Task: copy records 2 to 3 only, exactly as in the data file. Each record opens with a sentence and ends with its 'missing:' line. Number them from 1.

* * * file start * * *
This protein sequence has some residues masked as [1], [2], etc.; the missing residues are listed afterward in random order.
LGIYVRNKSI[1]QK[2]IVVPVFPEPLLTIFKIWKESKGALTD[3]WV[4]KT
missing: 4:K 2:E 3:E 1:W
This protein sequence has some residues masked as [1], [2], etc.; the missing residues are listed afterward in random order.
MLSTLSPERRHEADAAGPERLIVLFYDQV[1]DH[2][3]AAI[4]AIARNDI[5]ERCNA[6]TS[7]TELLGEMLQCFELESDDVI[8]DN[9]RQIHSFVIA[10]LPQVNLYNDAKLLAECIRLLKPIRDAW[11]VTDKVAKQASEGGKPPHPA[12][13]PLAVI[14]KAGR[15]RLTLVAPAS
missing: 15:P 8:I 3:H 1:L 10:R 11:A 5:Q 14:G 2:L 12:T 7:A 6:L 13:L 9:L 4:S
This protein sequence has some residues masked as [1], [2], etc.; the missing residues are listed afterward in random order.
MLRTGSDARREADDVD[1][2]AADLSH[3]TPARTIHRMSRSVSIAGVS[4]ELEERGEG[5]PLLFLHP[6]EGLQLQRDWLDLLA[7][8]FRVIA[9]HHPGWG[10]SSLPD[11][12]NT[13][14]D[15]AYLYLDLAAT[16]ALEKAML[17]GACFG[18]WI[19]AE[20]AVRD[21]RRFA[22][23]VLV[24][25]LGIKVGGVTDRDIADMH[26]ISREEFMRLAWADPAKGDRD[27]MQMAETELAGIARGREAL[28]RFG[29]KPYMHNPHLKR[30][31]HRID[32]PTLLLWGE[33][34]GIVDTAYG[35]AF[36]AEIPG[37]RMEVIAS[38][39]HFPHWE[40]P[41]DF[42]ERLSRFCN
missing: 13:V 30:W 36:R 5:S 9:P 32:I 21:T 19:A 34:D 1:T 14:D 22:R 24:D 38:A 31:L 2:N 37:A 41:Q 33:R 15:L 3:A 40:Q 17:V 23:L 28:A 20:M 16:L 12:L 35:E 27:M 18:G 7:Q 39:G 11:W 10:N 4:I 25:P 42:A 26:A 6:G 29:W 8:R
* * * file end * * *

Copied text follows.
This protein sequence has some residues masked as [1], [2], etc.; the missing residues are listed afterward in random order.
MLSTLSPERRHEADAAGPERLIVLFYDQV[1]DH[2][3]AAI[4]AIARNDI[5]ERCNA[6]TS[7]TELLGEMLQCFELESDDVI[8]DN[9]RQIHSFVIA[10]LPQVNLYNDAKLLAECIRLLKPIRDAW[11]VTDKVAKQASEGGKPPHPA[12][13]PLAVI[14]KAGR[15]RLTLVAPAS
missing: 15:P 8:I 3:H 1:L 10:R 11:A 5:Q 14:G 2:L 12:T 7:A 6:L 13:L 9:L 4:S
This protein sequence has some residues masked as [1], [2], etc.; the missing residues are listed afterward in random order.
MLRTGSDARREADDVD[1][2]AADLSH[3]TPARTIHRMSRSVSIAGVS[4]ELEERGEG[5]PLLFLHP[6]EGLQLQRDWLDLLA[7][8]FRVIA[9]HHPGWG[10]SSLPD[11][12]NT[13][14]D[15]AYLYLDLAAT[16]ALEKAML[17]GACFG[18]WI[19]AE[20]AVRD[21]RRFA[22][23]VLV[24][25]LGIKVGGVTDRDIADMH[26]ISREEFMRLAWADPAKGDRD[27]MQMAETELAGIARGREAL[28]RFG[29]KPYMHNPHLKR[30][31]HRID[32]PTLLLWGE[33][34]GIVDTAYG[35]AF[36]AEIPG[37]RMEVIAS[38][39]HFPHWE[40]P[41]DF[42]ERLSRFCN
missing: 13:V 30:W 36:R 5:S 9:P 32:I 21:T 19:A 34:D 1:T 14:D 22:R 24:D 38:A 31:L 2:N 37:A 41:Q 33:R 15:L 3:A 40:Q 17:V 23:L 28:A 20:M 16:L 12:L 35:E 27:M 18:G 7:Q 39:G 11:W 10:N 4:I 25:P 42:A 26:A 6:G 29:W 8:R